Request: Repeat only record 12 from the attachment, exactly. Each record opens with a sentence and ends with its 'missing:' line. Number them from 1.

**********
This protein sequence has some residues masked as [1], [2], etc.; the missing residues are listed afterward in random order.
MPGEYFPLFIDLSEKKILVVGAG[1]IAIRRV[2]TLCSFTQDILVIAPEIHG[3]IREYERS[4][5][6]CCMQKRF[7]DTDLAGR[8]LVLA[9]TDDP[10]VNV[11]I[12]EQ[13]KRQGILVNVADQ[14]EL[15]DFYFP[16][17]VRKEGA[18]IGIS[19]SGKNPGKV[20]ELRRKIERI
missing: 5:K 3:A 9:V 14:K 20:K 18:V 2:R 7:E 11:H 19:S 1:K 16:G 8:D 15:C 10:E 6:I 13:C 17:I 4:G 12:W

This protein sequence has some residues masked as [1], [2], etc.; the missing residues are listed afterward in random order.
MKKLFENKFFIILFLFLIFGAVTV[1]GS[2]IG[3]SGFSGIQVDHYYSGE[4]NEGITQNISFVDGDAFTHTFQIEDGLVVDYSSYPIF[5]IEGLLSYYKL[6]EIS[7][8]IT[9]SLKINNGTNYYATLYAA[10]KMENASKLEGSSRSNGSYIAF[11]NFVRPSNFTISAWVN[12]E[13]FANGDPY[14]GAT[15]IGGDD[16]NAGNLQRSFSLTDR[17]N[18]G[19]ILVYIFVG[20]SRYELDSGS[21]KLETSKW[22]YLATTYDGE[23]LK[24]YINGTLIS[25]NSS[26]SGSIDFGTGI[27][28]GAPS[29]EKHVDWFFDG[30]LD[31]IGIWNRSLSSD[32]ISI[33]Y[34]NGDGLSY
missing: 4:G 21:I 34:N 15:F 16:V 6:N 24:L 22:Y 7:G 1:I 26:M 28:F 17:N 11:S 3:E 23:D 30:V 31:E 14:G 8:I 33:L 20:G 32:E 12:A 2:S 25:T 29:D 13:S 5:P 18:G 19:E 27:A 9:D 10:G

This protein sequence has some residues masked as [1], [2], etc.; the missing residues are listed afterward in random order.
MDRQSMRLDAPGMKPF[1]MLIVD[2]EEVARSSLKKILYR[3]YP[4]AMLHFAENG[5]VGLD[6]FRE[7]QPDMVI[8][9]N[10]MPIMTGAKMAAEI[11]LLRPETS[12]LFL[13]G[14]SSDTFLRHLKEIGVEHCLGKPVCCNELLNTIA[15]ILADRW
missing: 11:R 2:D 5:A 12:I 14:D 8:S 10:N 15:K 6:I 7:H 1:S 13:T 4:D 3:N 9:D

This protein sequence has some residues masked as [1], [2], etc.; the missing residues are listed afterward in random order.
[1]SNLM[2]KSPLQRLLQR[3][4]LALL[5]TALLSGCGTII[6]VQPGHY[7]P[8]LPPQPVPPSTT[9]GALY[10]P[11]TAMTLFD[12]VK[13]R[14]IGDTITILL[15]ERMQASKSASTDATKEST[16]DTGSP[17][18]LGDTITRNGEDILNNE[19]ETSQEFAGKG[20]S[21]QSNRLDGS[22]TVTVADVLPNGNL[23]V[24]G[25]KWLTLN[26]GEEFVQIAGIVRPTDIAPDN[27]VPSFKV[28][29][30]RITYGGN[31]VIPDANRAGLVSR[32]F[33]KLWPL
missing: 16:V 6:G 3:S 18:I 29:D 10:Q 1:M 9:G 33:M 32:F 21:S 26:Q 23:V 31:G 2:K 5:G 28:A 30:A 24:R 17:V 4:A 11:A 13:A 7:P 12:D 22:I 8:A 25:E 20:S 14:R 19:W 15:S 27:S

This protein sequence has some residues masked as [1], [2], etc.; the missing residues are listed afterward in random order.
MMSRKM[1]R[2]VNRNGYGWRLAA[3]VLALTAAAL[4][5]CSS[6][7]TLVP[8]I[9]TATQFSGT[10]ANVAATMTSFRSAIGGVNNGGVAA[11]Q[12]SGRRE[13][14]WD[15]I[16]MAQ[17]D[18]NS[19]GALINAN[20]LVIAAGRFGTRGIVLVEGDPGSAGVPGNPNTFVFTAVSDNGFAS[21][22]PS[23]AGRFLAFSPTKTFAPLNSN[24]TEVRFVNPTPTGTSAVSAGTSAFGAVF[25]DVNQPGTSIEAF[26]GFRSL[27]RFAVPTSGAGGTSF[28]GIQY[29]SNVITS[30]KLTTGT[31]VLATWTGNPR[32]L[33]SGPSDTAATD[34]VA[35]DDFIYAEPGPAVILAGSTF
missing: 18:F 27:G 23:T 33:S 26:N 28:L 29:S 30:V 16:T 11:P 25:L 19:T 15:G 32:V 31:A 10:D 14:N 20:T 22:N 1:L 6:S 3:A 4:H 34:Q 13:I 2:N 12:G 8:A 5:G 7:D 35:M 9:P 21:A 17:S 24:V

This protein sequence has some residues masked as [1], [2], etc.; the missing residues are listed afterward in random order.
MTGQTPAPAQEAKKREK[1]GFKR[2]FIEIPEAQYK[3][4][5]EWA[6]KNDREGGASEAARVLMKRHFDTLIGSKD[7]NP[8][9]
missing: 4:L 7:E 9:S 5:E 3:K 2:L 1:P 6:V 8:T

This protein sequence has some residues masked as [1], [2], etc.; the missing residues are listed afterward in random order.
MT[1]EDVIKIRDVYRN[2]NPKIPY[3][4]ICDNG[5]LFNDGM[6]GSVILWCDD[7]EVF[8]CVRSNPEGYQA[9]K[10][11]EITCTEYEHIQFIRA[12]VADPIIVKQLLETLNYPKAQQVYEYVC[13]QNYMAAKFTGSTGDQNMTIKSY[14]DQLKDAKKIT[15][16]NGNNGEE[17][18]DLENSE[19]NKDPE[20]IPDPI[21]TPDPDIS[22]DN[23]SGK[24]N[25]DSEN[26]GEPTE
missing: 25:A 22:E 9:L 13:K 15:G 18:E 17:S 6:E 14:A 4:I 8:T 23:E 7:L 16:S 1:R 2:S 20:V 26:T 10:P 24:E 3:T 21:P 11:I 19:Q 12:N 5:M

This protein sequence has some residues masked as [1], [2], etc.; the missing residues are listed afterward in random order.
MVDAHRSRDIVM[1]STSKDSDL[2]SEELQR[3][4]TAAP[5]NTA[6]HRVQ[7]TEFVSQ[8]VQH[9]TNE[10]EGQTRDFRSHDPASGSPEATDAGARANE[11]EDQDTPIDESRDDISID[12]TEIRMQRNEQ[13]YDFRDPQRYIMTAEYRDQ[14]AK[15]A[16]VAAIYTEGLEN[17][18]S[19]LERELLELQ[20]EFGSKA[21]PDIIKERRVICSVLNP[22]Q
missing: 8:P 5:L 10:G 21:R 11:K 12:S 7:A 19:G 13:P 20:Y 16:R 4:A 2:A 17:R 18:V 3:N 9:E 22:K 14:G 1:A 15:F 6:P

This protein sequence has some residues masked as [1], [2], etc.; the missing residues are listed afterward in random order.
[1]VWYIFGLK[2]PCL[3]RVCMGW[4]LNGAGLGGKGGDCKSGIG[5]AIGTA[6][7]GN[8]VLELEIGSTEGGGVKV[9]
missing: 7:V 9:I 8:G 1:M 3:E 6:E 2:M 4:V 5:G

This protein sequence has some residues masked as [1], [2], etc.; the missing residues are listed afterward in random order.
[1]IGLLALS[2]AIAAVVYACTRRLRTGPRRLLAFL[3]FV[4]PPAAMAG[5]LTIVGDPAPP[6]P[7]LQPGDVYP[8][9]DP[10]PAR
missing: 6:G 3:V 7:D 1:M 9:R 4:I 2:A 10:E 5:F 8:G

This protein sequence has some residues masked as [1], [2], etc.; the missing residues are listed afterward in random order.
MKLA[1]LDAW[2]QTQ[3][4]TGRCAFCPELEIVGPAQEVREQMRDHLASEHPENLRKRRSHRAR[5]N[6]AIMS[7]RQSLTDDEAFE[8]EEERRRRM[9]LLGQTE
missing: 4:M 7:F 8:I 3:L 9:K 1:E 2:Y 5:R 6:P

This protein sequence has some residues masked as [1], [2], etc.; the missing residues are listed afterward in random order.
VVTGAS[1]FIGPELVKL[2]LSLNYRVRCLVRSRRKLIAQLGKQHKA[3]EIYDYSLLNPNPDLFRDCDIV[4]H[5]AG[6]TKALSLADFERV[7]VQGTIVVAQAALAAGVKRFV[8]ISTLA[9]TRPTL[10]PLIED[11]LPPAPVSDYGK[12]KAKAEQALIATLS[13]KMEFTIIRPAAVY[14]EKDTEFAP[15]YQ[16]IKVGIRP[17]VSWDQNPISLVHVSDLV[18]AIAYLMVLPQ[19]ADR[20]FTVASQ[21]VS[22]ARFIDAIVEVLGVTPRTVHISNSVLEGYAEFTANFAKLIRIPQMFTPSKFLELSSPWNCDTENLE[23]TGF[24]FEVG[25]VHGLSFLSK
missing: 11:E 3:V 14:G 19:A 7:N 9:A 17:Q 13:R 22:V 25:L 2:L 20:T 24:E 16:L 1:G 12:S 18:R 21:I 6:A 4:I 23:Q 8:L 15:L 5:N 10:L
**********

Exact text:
This protein sequence has some residues masked as [1], [2], etc.; the missing residues are listed afterward in random order.
VVTGAS[1]FIGPELVKL[2]LSLNYRVRCLVRSRRKLIAQLGKQHKA[3]EIYDYSLLNPNPDLFRDCDIV[4]H[5]AG[6]TKALSLADFERV[7]VQGTIVVAQAALAAGVKRFV[8]ISTLA[9]TRPTL[10]PLIED[11]LPPAPVSDYGK[12]KAKAEQALIATLS[13]KMEFTIIRPAAVY[14]EKDTEFAP[15]YQ[16]IKVGIRP[17]VSWDQNPISLVHVSDLV[18]AIAYLMVLPQ[19]ADR[20]FTVASQ[21]VS[22]ARFIDAIVEVLGVTPRTVHISNSVLEGYAEFTANFAKLIRIPQMFTPSKFLELSSPWNCDTENLE[23]TGF[24]FEVG[25]VHGLSFLSK
missing: 11:E 3:V 14:G 19:A 7:N 9:A 17:Q 13:R 22:V 25:L 2:L 20:T 24:E 16:L 1:G 12:S 18:R 21:I 6:A 4:I 23:Q 8:L 15:L 5:N 10:L